Hemp and Sports: Does It Harm Athletes?


    Some opponents of cannabis argue that weed reduces strength and endurance, although Michael Phelps, Mike Tyson, and Arnold Schwarzenegger do not look weak at all. Others argue that marijuana and sports get along too well, which means that marijuana should still be banned as doping. However, cannabis is so useful that banning it is simply unrealistic because cannabinoids are found in samples from 10-40% of athletes. 

    Cannabis in sports

    The use of cannabinoids by athletes is regulated by the rules of the World Anti-Doping Agency (WADA). Long before the wave of legalization, WADA did not prohibit athletes from using cannabis, recognizing the plant’s efficiency in the field of stress relief and combating burnout syndrome. Back in 2013, the threshold level of THC content in doping tests of athletes was raised 10 times — from 15 to 150 nanograms/ml. So, you can enjoy the Delta 9 THC gummies even one day before the competitions, without fear of disqualification, however, national federations and tournament organizers can change the norms for the use of stimulating substances or even prohibit them.

    Previously, the use of weed, concentrates, and synthetic THC products was allowed only during the off-competition period. Since cannabinoids have different removal times, many athletes have suffered false positives, losing medals and getting suspended for three months to a year. A doping test could be positive only because the athlete inhaled smoke at a party several days before the competition.

    The use of CBD is not penalized as this component of hemp has no psychedelic activity. However, using CBD oil may result in a positive sample as CBD extracts may contain some THC. However, many athletes admit to using medical cannabis for stress relief and prevention of overtraining syndrome.

    The effect of marijuana on sports

    Before discussing the dangers and benefits of cannabis for athletes, it should be recognized that high-performance sports do not add health. Exhausting workouts lead to injuries, spasms, and chronic inflammation in muscles. The analgesic effect of cannabis is extremely well combined with anti-inflammatory properties causing a minimum of side effects. For this reason, during the period of intense training, many athletes use canna products and exclude opiates and anti-inflammatory steroids.

    Frequent repetition of the same actions during professional training increases the risk of muscle blocks and spasms. Due to the limited mobility of muscles overflowing with lactic acid, the effectiveness of training decreases, and the risk of injury increases. Athletes who have tested the healing power of cannabis included Jamie Feister, a professional pole vaulter. In his opinion, he could hardly recover so quickly from a ruptured Achilles tendon without having CBD lotion. And the famous American wrestler Stephanie Lee once admitted that she uses medical cannabis to fight overwork while preparing for an important competition.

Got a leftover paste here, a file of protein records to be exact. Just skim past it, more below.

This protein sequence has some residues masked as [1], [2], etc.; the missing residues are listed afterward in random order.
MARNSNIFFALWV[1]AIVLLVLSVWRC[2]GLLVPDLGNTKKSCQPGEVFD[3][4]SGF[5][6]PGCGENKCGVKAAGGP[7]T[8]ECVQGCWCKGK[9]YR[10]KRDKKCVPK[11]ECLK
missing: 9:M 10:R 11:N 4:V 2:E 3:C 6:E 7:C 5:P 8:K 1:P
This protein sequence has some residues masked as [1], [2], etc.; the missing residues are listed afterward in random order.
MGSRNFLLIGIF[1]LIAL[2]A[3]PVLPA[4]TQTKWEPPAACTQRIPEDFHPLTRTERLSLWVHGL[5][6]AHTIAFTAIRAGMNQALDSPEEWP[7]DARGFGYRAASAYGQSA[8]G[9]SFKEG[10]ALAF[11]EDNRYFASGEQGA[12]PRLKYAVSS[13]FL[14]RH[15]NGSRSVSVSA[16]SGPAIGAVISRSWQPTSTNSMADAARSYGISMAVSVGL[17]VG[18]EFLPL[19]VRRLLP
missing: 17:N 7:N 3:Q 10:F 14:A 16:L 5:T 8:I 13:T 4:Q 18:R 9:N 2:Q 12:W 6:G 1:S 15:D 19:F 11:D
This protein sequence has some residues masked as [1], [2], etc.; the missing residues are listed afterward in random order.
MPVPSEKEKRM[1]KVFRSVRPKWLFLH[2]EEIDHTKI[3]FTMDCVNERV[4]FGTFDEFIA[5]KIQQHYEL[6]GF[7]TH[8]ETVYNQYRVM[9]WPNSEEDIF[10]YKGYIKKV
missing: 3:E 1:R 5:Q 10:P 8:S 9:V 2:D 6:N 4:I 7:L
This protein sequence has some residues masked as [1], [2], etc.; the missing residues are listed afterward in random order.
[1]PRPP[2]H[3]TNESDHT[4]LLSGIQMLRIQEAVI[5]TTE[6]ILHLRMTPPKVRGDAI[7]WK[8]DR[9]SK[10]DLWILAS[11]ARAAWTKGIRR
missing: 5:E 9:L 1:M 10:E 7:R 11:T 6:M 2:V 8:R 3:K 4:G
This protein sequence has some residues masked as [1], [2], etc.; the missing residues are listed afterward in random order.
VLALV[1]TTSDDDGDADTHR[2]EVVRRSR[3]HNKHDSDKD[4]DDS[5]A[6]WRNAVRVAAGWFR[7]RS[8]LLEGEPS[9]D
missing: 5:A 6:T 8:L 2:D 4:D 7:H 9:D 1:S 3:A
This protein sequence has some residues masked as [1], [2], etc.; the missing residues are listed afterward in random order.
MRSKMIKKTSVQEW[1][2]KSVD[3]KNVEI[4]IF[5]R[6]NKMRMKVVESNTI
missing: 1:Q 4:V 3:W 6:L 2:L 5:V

Cannabis is particularly helpful for the disciplines related to dynamic aerobic activity:

    • basketball;
    • American football and soccer;
    • boxing and combat sports;
    • skating;
    • running for short and long distances.

    An additional benefit of smoking cannabis is to unload the nervous system. High expectations, anxiety, and the need to focus on monotonous activities for long periods often lead to nervous exhaustion and burnout. Many wrestlers claim that cannabis liberates not only the body but also the soul, helping them to improvise during the fight. The use of non-standard techniques confuses the enemy and helps to win.

    Extreme sports and cannabis

    The positive effect of marijuana on the athlete’s body is also manifested in an increase in physical and mental endurance, stress resistance, and pain threshold. Since cannabis suppresses the sensations and memories associated with pain and fear, athletes under the weed can handle the discomfort more easily because they don’t think negatively. However, in extreme sports, a very positive mood can play a cruel joke with an athlete: by underestimating the danger, athletes risk being seriously injured.

    Some physiological effects of cannabis use, such as increased heart rate, vasoconstriction, and increased blood pressure, can cause sharp deterioration of well-being in people with a tendency to hypertension and coronary artery disease with increased physical activity. Therefore, it is better to engage in sports in a comfortable rhythm for such people, without resorting to stimulants.


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